Zanzibar is a semi-autonomous state within the Republic of Tanzania, not an independent sovereign state. The islands have been in contact with Persia, Arabia and India along with the coast of East Africa for over two thousand years, while the rest of the African interior remained relatively unexplored. Serving as a major trading route to much of the East, it is seeped with deep and rich history.
Arab traders originally named the East African coast ‘Zinj El Barr’ meaning ‘land of the black people’ for obvious reasons. Stonetown, the capital and largest settlement, situated on the East coast of Unguja island, was once the largest town in the whole of East Africa during the colonial period. There are many interesting colonial buildings in the town from the Omani, Portuguese and British occupation which are best seen on a guided tour. I prefer just taking in the town’s character and getting lost in its many winding alleyways. This is perfectly doable on your own if your’re prepared to deal with Stonetown’s many ‘Papaasi’ – bloodsucking pests. These hustlers will follow you around and will do anything to make a quick dollar or two from a tourist. I was pestered for a while by a papassi wearing a Celtic top, which was not the first time I’ve seen a Glaswegian stumbling around struggling to speak a word of English.
Through the day when the men of Stonetown aren’t out fishing or hassling mzungu, you will find them sitting around doing nothing or playing board games on the street.
Thousand of slaves were brought to Zanzibar to be sold and then sent to work on the clove plantations or shipped further afield to Arabia or India. In the former slave market you can see the pits where the slaves were put on display and the dungeon where they were chained together and stacked up like packs of flour in Aldi. To get an idea of what it would be like being trapped in a horrible, depressing place in the height of the Zanzibari summer, I just had to go back to my hotel room. When the slave trade was abolished in 1873 an Anglican cathedral was erected. It’s said that the cathedral’s alter was once the spot of the slave markets whipping block, parts of the crucifix at the top of the spire are carved from the tree where David Livingstone’s heart was buried in Zambia.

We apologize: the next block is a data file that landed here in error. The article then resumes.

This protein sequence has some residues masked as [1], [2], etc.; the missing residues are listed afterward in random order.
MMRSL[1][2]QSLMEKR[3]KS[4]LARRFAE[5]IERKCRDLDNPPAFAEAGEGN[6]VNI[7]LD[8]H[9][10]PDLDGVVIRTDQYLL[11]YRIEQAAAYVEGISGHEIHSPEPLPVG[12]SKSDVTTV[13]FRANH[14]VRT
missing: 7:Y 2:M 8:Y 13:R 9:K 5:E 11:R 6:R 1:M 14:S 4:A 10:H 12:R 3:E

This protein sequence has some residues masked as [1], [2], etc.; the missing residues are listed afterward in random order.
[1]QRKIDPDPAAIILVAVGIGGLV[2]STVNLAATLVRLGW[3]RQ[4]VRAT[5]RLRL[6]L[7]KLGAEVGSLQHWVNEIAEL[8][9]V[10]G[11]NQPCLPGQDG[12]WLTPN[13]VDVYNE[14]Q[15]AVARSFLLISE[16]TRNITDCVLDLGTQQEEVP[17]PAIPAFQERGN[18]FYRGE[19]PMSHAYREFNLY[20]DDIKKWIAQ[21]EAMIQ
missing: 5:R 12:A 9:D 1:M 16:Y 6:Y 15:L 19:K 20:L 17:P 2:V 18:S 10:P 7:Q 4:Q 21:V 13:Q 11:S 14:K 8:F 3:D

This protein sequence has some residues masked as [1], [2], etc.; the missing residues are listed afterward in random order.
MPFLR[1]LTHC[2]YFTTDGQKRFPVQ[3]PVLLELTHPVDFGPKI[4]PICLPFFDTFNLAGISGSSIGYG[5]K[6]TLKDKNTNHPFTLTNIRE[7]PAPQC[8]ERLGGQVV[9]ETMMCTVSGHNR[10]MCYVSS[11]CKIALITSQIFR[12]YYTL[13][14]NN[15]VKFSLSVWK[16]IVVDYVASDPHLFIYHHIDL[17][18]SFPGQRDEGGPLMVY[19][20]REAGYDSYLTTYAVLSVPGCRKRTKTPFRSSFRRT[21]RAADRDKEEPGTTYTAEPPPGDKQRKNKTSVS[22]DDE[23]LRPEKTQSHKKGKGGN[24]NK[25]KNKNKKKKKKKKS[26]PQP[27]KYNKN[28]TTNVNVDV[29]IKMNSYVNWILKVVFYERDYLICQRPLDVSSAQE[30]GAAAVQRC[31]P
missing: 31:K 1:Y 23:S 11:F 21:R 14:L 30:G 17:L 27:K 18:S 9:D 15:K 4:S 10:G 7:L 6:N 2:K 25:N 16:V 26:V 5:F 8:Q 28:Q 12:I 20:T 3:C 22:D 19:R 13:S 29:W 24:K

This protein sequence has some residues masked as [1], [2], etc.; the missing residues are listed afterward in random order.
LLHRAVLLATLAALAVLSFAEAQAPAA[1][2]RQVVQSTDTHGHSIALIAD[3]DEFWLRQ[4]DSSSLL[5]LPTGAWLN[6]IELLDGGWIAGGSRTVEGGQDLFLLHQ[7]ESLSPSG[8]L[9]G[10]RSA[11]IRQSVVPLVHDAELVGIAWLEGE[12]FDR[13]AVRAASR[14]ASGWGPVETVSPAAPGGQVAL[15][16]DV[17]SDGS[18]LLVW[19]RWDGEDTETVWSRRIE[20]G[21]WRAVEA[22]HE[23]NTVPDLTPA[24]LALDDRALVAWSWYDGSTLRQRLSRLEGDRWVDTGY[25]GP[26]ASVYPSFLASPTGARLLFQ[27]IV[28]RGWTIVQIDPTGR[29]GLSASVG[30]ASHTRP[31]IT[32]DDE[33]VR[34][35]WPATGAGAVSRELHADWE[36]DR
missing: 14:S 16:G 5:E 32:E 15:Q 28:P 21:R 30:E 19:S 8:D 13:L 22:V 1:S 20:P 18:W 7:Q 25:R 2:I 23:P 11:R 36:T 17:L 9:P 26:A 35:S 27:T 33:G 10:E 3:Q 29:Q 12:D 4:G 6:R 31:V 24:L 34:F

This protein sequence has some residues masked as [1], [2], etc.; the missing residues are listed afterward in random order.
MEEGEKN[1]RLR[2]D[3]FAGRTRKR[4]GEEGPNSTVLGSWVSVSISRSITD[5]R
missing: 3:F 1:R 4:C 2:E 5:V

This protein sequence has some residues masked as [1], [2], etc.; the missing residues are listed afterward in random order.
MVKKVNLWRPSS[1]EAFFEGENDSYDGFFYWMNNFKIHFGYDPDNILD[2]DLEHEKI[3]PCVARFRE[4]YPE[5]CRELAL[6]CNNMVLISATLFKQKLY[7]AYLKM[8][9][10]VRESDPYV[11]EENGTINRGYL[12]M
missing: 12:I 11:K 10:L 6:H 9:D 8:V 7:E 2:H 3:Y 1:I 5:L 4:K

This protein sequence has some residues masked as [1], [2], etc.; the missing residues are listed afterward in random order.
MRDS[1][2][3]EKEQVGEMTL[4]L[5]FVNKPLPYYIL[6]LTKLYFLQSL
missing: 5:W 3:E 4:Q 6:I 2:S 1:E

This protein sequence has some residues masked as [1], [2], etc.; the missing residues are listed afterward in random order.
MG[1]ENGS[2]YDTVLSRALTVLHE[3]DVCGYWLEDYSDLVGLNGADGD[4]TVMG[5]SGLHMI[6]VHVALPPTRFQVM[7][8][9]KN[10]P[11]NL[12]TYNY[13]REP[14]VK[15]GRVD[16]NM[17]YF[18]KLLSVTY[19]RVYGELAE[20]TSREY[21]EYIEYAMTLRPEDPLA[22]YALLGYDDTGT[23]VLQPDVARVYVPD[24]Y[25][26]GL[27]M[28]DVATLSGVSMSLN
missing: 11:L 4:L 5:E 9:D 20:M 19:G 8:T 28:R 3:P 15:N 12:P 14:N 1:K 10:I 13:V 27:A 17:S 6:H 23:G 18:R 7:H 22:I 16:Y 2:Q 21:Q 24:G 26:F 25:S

Tippu Tip was an Arab Slave trader who allegedly got his name from his blinking eyes that resembled a local bird by the same name. He personally owned more than 10,000 slaves on his plantations but incredibly justified his actions by claiming that Abraham and Jacob who appear in the Koran and the Bible respectively were slave owners themselves, I suppose he keeps telling himself that Joseph was really a wife beater too. You can view his house from the outside with its grant Zanzibari door, signifying his wealth.
Prison island 6km away from Stonetown, was originally owned by a wealthy Arab trader as a detention centre for disobedient slaves but then was sold when Livingstone helped slavery become a thing of the past. A prison was built here but instead it was used as a quarantine island for all passengers arriving from India in the 1920’s. Today the island is home to a large creep of giant tortoises.
You’re able to feed the tortoises and get close enough to hear the beasts grunting and farting. There’s an ok snorkelling spot on the way back to Stonetown, which sadly had to be cut short. Yesterday’s chicken arms didn’t agree with me and I’ve my own tortoises head popping out!